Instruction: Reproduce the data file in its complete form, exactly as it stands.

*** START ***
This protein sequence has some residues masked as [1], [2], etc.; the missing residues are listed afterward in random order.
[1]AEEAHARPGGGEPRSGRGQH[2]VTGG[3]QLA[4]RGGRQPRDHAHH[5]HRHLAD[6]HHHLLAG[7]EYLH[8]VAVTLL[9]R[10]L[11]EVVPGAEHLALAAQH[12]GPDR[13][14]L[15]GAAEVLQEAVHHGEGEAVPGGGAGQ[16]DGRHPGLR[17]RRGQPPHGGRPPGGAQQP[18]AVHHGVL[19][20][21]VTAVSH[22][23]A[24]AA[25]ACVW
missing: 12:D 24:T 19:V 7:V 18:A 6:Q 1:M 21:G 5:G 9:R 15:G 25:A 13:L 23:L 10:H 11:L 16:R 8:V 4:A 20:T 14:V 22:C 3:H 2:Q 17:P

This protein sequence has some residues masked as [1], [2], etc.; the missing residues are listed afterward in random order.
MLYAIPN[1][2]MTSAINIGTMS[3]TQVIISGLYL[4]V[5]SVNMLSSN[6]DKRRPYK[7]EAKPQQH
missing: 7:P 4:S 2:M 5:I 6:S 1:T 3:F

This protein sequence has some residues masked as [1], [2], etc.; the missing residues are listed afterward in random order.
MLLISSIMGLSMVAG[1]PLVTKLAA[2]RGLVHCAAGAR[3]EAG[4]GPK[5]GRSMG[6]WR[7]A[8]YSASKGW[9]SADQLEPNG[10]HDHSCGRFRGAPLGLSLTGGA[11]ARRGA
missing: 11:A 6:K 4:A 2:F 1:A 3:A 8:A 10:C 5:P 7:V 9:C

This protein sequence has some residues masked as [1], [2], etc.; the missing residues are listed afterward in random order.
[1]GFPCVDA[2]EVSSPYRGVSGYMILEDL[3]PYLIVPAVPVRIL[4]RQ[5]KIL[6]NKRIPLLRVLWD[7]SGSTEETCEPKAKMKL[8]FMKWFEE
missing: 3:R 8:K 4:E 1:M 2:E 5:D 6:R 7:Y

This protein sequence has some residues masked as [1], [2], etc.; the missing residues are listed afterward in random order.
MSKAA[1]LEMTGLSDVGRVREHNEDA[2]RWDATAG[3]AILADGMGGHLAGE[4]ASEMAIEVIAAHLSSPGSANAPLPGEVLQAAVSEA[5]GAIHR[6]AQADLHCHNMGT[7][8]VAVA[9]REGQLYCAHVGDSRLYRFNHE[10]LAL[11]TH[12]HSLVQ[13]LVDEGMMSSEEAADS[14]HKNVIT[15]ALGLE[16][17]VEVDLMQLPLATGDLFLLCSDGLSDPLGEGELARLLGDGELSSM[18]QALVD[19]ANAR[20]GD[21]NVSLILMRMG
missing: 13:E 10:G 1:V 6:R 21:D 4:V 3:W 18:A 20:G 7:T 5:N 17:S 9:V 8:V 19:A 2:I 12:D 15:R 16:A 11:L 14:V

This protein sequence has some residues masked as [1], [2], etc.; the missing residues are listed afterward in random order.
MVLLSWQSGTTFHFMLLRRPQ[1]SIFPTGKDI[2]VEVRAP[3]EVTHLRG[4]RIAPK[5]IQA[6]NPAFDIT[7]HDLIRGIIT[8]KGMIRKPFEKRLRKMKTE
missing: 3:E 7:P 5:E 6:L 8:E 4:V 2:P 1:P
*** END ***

This protein sequence has some residues masked as [1], [2], etc.; the missing residues are listed afterward in random order.
[1]AEEAHARPGGGEPRSGRGQH[2]VTGG[3]QLA[4]RGGRQPRDHAHH[5]HRHLAD[6]HHHLLAG[7]EYLH[8]VAVTLL[9]R[10]L[11]EVVPGAEHLALAAQH[12]GPDR[13][14]L[15]GAAEVLQEAVHHGEGEAVPGGGAGQ[16]DGRHPGLR[17]RRGQPPHGGRPPGGAQQP[18]AVHHGVL[19][20][21]VTAVSH[22][23]A[24]AA[25]ACVW
missing: 12:D 24:T 19:V 7:V 18:A 6:Q 1:M 21:G 5:G 9:R 15:G 25:A 13:L 23:L 10:H 11:L 16:R 8:V 4:A 20:T 14:V 22:C 3:H 2:Q 17:P

This protein sequence has some residues masked as [1], [2], etc.; the missing residues are listed afterward in random order.
MLYAIPN[1][2]MTSAINIGTMS[3]TQVIISGLYL[4]V[5]SVNMLSSN[6]DKRRPYK[7]EAKPQQH
missing: 7:P 4:S 2:M 5:I 6:S 1:T 3:F

This protein sequence has some residues masked as [1], [2], etc.; the missing residues are listed afterward in random order.
MLLISSIMGLSMVAG[1]PLVTKLAA[2]RGLVHCAAGAR[3]EAG[4]GPK[5]GRSMG[6]WR[7]A[8]YSASKGW[9]SADQLEPNG[10]HDHSCGRFRGAPLGLSLTGGA[11]ARRGA
missing: 11:A 6:K 4:A 2:F 1:A 3:A 8:A 10:C 5:P 7:V 9:C

This protein sequence has some residues masked as [1], [2], etc.; the missing residues are listed afterward in random order.
[1]GFPCVDA[2]EVSSPYRGVSGYMILEDL[3]PYLIVPAVPVRIL[4]RQ[5]KIL[6]NKRIPLLRVLWD[7]SGSTEETCEPKAKMKL[8]FMKWFEE
missing: 3:R 8:K 4:E 1:M 2:E 5:D 6:R 7:Y

This protein sequence has some residues masked as [1], [2], etc.; the missing residues are listed afterward in random order.
MSKAA[1]LEMTGLSDVGRVREHNEDA[2]RWDATAG[3]AILADGMGGHLAGE[4]ASEMAIEVIAAHLSSPGSANAPLPGEVLQAAVSEA[5]GAIHR[6]AQADLHCHNMGT[7][8]VAVA[9]REGQLYCAHVGDSRLYRFNHE[10]LAL[11]TH[12]HSLVQ[13]LVDEGMMSSEEAADS[14]HKNVIT[15]ALGLE[16][17]VEVDLMQLPLATGDLFLLCSDGLSDPLGEGELARLLGDGELSSM[18]QALVD[19]ANAR[20]GD[21]NVSLILMRMG
missing: 13:E 10:G 1:V 6:R 21:D 4:V 3:W 18:A 20:G 7:T 5:N 17:S 9:V 8:V 19:A 2:I 12:D 15:R 16:A 11:L 14:V

This protein sequence has some residues masked as [1], [2], etc.; the missing residues are listed afterward in random order.
MVLLSWQSGTTFHFMLLRRPQ[1]SIFPTGKDI[2]VEVRAP[3]EVTHLRG[4]RIAPK[5]IQA[6]NPAFDIT[7]HDLIRGIIT[8]KGMIRKPFEKRLRKMKTE
missing: 3:E 7:P 5:E 6:L 8:E 4:V 2:P 1:P